• U.S.

More Than Just Cookies: Rethinking the Girl Scouts

5 minute read
Karen Ball / Camp Daisy

Leaning against the fence of a simple horse barn one recent Sunday afternoon, Lynn Gentine wistfully watched her oldest daughter, 13-year-old Mikayla, groom a chestnut mare named Sadie for perhaps the last time. The horse program, an activity of the local Girl Scouts council, is shutting down as the organization suffers declining membership and dwindling resources. The council itself is being merged with another, which doesn’t need Camp Daisy’s horses.

“She’s not at the mall, she’s not on the Internet, she’s not texting her friends,” Gentine says of the time her teenager spends cleaning stables and teaching young Brownies about horses, riding and safety. Camp Daisy is a hilly, wooded haven in eastern Kansas, not far from Topeka, where the Flint Hills meet the westward-sweeping tallgrass. It’s named after Juliette “Daisy” Low, who founded Girl Scouts in 1912.

Nearly 100 years later, Girl Scouts are fighting to stay relevant and hip. Shuttering camps is a difficult and emotional side effect of an ambitious plan to streamline Girl Scouts and roll out a whole new “leadership” program to revive interest in the 2.6 million-girl organization.

With membership falling by 250,000 in just five years, the Scouts have done a lot of soul searching. The group hired a management consultant and marketing team and laid out a “core business strategy” to make its programs “more purposeful,” as one executive put it. Although November is cookie month — your doorbell may be ringing — the Scouts don’t want to be known for cookies and camping anymore. Instead, executives use phrases like “outcomes-based,” “pathways,” “gap teams,” “fading brand image” and “market share” to describe the new approach. (See pictures of pioneering women in space.) (See pictures of pioneering women in sports.)

Part of that approach involves reducing the number of local Girl Scout councils from 312 to 109 through mergers. In some cases, the newly merged councils have more facilities than they need. For example, when Camp Daisy moved under the umbrella of the Kansas City, Mo., council, officers took a cold look at the rustic horse barn. The council already has a state-of-the-art Scout Equestrian center two hours away, which made Daisy’s horse program an easy target. (The Scouts are still trying to figure out just what to do with Daisy’s 23 horses.)

In all, about half of the enlarged Kansas City council’s 1,700 acres of camps are being “rested” for a year while final decisions are made about their fates. That includes Camp Oakledge, a 420-acre lakefront retreat in the Missouri Ozarks with a mile of shoreline. To some, “rested” is just a way of saying that the camps will be sold. “It’s difficult, but it’s necessary to ensure the future of this organization,” says Girl Scout spokeswoman Gina Garvin of the Kansas City area. Camps cost the council $1.7 million last year, so something has to give, she explains.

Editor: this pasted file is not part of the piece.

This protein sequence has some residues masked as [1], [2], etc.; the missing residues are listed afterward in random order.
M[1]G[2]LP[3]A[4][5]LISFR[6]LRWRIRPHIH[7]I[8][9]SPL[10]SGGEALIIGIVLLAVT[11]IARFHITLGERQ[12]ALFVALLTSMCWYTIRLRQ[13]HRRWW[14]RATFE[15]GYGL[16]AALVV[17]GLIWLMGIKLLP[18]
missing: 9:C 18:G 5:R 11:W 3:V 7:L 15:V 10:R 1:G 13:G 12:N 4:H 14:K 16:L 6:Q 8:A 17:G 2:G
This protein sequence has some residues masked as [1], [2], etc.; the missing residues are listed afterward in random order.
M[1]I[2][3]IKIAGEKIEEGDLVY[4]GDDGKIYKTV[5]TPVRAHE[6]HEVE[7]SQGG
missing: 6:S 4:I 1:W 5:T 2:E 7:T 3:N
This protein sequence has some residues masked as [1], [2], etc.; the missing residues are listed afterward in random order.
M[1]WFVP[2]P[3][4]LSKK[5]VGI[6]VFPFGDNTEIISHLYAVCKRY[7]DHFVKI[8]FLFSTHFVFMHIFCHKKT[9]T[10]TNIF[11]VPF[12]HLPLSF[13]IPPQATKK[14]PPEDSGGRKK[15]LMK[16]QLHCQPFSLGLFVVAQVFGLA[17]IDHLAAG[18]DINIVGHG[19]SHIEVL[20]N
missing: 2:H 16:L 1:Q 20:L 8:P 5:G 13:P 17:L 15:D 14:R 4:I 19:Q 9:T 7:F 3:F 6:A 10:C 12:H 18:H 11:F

Due to sagging cookie sales, a drop-off in donations and investment losses, the Kansas City council expects a $1.6 million loss this year. Each council has its own budget, separate from the national organization’s $70 million. Nationally in 2007, Scouts lost $1 million in membership dues and another $1 million in grants and gifts.

Near Racine, Wis., Scouts just sold a camp for $7 million — they’d been trying to unload it for years due to a lack of use. In New York, 65 acres along the Great Peconic Bay was sold in 2006 because girls just weren’t attending camp. In New Jersey, three councils merged into a single group with six camps — two of which weren’t being used much. Those two probably won’t operate next summer, says Mary Connell, CEO of Girl Scouts of Central and Southern New Jersey, which will do a cost-benefit analysis of all the region’s camps.

“We have a saying — we’re operating at the speed of girls,” Connell said. It became clear 10 years ago that girls were no longer into pitching tents. Now they prefer “yurts,” circular huts modeled after the homes of Central Asian nomads — but featuring Western amenities like electricity and handicap accessibility. “These are 21st Century girls,” says Connell. “They, at the very least, want to be near a cell phone tower.”

As part of their soul-searching, the Girl Scouts found that girls were so bombarded with after-school sports, lessons and high-octane homework that neither they nor their parents found Girl Scouts compelling enough to keep on the calendar. “It was a brutal truth we had to confront,” says Cathy Tisdale, the Girl Scouts national vice president for “mission to market.” So they set out to become the “premiere leadership organization for girls.” Troops and badges will still exist — but girls can also choose to take “journeys” instead, opting, for instance, to make a six-week foray into the community for service, rather than meeting once a month in a church basement.

“It’s not putting the uniform on and the cookies in front of the store anymore,” says Susan Swanson, vice president of membership and volunteerism. “The old troop model is not dead, but we’ve got flexible options.” Meeting monthly to hear a troop leader talk may be a yawner, Swanson says, “but if there’s a cool career seminar on Saturday, they’ll say, OK.”

A new set of handbooks guide the “journeys,” offering exercises in critical thinking, ethical decision making, “assessing team dynamics” and “community asset mapping.” Is Juliette Low rolling in her grave as camps close down to make way for jazzier Web content and global networking? Lee Ann Maley, a Girl Scout executive in South Carolina, believes that the founder would approve of the new model of assertive girlhood. “We’re doing more with science, technology, engineering and math,” Maley says. “I think Juliette Low would be standing up and blowing her horn — the girls can do it, too.”

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